- Boston Landmark Commission Report - report on the designation of 39 Princeton St as landmark.
39 Princeton Street was built by Stephen Huse Whidden in 1864. Constructed as his primary residence at that time, it has remained a single family dwelling ever since.
Both 39 Princeton and 41 Princeton constitute a historic district. A smallest historic district in Boston.
The Whidden House is a single family rowhouse attached to the Joseph Henry Stevenson House at 41 Princeton Street; it is 22 feet wide and 50 feet deep. The two dwellings stand directly on the sidewalk, facing northwest onto Princeton Street. The buildings are surrounded by frame residences on all sides, with the exception of the brick, Joseph Barnes School, which stands to the east of the rowhouses. Two small street trees in front of the buildings are the only landscape features. There are no outbuildings.
39 Princeton Street is a bay-front, four story brick townhouse in a vernacular Second Empire style. The Whidden House has a mansard roof with fish scale slate shingles. There are two projecting dormers on both the front and the rear of the building’s mansard. The Whidden House may best be described as transitional in style since it retains the simplicity of the Greek Revival style while incorporating a rectilinear bay and a mansard roof into its design. The house is constructed of Philadelphia, or pressed, brick, which gives the facade its smooth plane. The window sills and lintels are simple, flush with elevation and constructed of brownstone. The one over one windows (with the exception of those on the sides of the bay) do not appear to be original, and exterior storm windows have been installed throughout. The windows at the basement level on the front elevation have installed iron grates. The original granite stairs and foundation are also characteristically Greek Revival, and at the rear the house there is a concrete block deck.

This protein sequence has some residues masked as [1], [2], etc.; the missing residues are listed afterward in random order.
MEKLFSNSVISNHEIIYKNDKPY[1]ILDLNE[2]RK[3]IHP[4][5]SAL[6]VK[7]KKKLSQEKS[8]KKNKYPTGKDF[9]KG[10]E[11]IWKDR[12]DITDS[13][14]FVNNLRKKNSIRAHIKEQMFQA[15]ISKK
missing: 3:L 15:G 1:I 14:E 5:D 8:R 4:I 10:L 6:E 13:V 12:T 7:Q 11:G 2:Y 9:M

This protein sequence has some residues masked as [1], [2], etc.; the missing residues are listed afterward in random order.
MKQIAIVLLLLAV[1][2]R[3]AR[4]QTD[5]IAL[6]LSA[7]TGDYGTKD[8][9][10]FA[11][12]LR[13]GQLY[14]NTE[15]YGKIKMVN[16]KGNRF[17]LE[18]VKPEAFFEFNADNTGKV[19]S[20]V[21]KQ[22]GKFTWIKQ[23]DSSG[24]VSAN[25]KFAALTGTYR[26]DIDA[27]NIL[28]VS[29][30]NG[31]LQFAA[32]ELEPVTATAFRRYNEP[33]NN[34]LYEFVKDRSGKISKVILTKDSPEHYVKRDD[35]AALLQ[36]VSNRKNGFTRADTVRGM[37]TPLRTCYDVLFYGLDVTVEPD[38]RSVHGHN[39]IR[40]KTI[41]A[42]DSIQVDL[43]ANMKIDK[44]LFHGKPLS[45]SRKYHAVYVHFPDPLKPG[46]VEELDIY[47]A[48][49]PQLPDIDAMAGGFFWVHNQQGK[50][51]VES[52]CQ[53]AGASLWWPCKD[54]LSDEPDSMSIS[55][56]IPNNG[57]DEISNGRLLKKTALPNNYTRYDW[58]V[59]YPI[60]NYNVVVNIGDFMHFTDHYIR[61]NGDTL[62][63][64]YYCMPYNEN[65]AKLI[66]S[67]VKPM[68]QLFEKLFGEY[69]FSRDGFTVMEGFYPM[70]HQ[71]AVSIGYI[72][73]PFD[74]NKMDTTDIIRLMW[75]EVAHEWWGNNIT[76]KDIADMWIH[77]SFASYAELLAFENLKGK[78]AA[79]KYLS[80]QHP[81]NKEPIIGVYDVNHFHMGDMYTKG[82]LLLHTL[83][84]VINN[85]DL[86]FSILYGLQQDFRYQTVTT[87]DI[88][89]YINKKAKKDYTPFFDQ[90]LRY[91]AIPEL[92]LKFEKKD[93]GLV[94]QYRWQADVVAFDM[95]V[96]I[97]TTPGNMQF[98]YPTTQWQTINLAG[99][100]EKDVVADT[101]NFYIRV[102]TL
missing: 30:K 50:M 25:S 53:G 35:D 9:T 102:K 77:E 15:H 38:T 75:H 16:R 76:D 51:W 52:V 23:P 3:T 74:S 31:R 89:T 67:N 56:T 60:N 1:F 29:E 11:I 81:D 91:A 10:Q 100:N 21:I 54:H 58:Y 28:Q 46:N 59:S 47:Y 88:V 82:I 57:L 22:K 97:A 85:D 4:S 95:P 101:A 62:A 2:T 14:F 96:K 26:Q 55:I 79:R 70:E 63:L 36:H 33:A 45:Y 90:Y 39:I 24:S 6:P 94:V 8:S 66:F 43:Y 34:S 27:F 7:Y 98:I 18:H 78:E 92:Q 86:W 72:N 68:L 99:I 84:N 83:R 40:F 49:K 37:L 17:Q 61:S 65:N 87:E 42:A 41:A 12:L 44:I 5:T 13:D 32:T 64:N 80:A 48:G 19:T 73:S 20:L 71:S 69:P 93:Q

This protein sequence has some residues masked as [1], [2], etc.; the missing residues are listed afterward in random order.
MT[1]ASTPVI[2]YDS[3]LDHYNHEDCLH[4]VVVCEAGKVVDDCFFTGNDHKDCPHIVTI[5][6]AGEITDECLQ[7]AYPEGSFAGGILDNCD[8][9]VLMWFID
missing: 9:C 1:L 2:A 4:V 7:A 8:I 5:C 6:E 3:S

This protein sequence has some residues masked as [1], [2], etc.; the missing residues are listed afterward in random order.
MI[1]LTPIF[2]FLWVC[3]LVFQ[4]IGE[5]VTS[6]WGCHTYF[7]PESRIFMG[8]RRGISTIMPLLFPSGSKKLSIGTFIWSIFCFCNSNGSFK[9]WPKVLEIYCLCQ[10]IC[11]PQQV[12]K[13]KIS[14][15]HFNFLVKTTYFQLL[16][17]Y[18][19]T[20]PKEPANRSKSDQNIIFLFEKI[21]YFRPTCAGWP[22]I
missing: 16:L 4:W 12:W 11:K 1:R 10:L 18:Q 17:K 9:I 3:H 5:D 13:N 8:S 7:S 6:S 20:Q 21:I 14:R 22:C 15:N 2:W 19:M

Some detailing on the house relates more to the Italianate and Second Empire styles than the Greek Revival. The double walnut doors have recessed panels, plate glass lights, and a gently arched top. The door hood is supported by large, heavy, brownstone consoles resting on simple pilasters. The bay is three-sided, without decoration, and extends to the cornice line, ending at the base of the mansard.
The rear elevation is flat, three bays wide with brownstone sills and lintels. The mansard’s gray slate is straight-cut, and the brick cornice is simple and deviates from the front facade with its brick detail motif below the mansard.